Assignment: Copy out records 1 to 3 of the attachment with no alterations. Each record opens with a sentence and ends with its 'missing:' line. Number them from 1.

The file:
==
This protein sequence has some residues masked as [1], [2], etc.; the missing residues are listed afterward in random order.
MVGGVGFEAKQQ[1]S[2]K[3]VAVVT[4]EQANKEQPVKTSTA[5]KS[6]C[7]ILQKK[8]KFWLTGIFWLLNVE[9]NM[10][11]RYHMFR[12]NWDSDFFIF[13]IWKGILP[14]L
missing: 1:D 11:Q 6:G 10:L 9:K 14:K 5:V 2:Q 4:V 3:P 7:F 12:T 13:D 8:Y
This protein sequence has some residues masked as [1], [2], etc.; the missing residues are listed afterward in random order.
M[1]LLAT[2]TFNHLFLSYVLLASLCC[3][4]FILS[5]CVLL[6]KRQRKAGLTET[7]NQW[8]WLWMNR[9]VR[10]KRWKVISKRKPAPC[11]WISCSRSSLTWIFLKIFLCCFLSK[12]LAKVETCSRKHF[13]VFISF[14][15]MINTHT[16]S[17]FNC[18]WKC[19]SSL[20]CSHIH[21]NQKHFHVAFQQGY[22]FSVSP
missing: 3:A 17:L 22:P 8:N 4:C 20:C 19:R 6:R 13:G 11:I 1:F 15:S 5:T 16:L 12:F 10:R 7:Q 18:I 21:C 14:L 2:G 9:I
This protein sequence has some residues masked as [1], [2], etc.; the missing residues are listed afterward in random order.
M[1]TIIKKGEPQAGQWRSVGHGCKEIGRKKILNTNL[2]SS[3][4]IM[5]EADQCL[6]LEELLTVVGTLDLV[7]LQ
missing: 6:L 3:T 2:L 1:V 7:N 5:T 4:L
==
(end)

This protein sequence has some residues masked as [1], [2], etc.; the missing residues are listed afterward in random order.
MVGGVGFEAKQQ[1]S[2]K[3]VAVVT[4]EQANKEQPVKTSTA[5]KS[6]C[7]ILQKK[8]KFWLTGIFWLLNVE[9]NM[10][11]RYHMFR[12]NWDSDFFIF[13]IWKGILP[14]L
missing: 1:D 11:Q 6:G 10:L 9:K 14:K 5:V 2:Q 4:V 3:P 7:F 12:T 13:D 8:Y
This protein sequence has some residues masked as [1], [2], etc.; the missing residues are listed afterward in random order.
M[1]LLAT[2]TFNHLFLSYVLLASLCC[3][4]FILS[5]CVLL[6]KRQRKAGLTET[7]NQW[8]WLWMNR[9]VR[10]KRWKVISKRKPAPC[11]WISCSRSSLTWIFLKIFLCCFLSK[12]LAKVETCSRKHF[13]VFISF[14][15]MINTHT[16]S[17]FNC[18]WKC[19]SSL[20]CSHIH[21]NQKHFHVAFQQGY[22]FSVSP
missing: 3:A 17:L 22:P 8:N 4:C 20:C 19:R 6:R 13:G 11:I 1:F 15:S 5:T 16:L 12:F 10:R 7:Q 18:I 21:C 14:L 2:G 9:I
This protein sequence has some residues masked as [1], [2], etc.; the missing residues are listed afterward in random order.
M[1]TIIKKGEPQAGQWRSVGHGCKEIGRKKILNTNL[2]SS[3][4]IM[5]EADQCL[6]LEELLTVVGTLDLV[7]LQ
missing: 6:L 3:T 2:L 1:V 7:N 5:T 4:L